On August 21, people of all ages will look up to see the sun go dark as the moon casts its shadow along a two-minute-and-40 second, 70-mile path over the country. And while everyone should use proper eye protection when viewing the eclipse, kids need to be especially cautious when looking up at the sun.
To keep kids safe, ophthalmologist Dr. Christopher Starr, director of the fellowship program in cornea, cataract, and laser vision correction surgery at NewYork-Presbyterian and Weill Cornell Medicine, says parents should follow a few key strategies to effectively protect kids’ eyes when enjoying the eclipse.
Are children’s eyes more vulnerable to sun damage?
Yes. As people age, the natural lens in the eye becomes sclerotic, or cloudier, and a bit yellower, which gives a little more protection from the sun. Kids are more vulnerable because their lenses are perfectly clear. That means more light and UV radiation get through, making their retinas especially susceptible to sun damage.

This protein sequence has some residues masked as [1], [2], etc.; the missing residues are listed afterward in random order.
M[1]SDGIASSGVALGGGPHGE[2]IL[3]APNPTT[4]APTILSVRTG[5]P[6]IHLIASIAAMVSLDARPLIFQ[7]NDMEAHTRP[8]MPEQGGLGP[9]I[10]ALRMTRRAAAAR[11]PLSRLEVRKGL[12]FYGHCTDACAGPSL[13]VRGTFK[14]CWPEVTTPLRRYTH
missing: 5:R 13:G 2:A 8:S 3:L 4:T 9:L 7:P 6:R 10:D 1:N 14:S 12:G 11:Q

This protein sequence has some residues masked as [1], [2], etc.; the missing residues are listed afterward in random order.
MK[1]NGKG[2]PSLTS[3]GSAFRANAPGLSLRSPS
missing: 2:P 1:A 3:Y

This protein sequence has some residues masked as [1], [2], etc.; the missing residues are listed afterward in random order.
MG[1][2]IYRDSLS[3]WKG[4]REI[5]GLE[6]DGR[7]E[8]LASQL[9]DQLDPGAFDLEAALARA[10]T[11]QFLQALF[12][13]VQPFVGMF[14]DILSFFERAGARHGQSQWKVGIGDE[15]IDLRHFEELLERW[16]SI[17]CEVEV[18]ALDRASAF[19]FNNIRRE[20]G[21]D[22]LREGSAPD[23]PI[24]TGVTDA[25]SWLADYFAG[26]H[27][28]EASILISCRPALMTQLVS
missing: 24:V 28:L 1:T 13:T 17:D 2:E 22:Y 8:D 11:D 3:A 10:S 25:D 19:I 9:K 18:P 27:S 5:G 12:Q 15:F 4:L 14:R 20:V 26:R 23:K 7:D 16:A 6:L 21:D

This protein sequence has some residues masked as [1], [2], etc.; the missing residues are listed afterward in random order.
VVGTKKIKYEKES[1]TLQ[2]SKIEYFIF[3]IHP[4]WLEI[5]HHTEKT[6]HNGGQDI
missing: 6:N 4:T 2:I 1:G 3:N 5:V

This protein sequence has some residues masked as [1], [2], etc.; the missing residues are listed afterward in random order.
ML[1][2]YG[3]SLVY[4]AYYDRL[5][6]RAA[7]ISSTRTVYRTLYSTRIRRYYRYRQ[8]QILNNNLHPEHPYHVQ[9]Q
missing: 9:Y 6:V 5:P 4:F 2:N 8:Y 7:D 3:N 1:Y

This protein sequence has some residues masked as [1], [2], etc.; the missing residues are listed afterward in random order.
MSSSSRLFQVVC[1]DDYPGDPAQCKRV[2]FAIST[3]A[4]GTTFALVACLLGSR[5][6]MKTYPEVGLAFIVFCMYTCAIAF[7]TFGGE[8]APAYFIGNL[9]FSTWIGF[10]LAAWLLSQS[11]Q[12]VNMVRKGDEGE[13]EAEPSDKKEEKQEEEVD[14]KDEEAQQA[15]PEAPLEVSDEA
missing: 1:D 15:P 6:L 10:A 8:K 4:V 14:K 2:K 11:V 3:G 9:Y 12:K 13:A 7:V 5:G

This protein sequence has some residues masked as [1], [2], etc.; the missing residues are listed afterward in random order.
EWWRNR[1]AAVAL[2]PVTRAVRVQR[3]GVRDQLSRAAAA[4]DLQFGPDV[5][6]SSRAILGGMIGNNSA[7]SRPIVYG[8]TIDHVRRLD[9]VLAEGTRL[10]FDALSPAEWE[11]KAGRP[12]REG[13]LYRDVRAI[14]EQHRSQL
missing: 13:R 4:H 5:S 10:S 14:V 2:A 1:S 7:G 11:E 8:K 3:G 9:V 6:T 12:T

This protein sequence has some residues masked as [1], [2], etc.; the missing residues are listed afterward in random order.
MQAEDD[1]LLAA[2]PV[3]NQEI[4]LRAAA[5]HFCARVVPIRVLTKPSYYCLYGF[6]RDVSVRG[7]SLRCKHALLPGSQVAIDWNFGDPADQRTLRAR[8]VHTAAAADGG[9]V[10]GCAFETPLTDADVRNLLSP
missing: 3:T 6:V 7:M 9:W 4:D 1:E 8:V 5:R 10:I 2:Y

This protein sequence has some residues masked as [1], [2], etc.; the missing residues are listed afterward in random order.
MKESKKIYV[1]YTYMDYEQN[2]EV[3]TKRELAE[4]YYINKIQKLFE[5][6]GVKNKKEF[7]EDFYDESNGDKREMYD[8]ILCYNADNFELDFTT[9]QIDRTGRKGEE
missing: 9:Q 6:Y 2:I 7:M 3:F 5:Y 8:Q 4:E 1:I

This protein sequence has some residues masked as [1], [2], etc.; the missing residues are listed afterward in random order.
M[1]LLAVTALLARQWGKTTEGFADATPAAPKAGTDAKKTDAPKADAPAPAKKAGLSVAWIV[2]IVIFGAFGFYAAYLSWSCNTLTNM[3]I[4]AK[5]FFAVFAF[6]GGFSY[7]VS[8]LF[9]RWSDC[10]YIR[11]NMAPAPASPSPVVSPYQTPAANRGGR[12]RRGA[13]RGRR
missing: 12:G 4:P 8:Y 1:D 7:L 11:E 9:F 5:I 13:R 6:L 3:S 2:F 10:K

If children look at the sun for even 10 seconds, are they liable to experience damage?
There is no safe time to look at the sun without protection, period. Not a split second, not a half a second, not a quarter of a second. At no time should a kid, or an adult, be looking at the sun even as the sun is partially eclipsed. It’s still unsafe. Nobody should be looking up at the sun without eclipse glasses. The glasses should have the ISO 12312-2 certification.
What are the symptoms of damage if parents think their child has hurt himself?
For vision damage, like solar retinopathy, the symptoms would be reduced visual acuity, or black spots in the center of vision that persist long after exposure. Sometimes symptoms don’t start until hours later, which is again why it’s so dangerous and why kids might not realize they’re damaging their eyes. You can also get a superficial burn of the eye, what’s called a keratitis. It’s like a sunburn of the surface of the eye, where it burns, it stings, it tears, it gets red, and that could affect vision as well.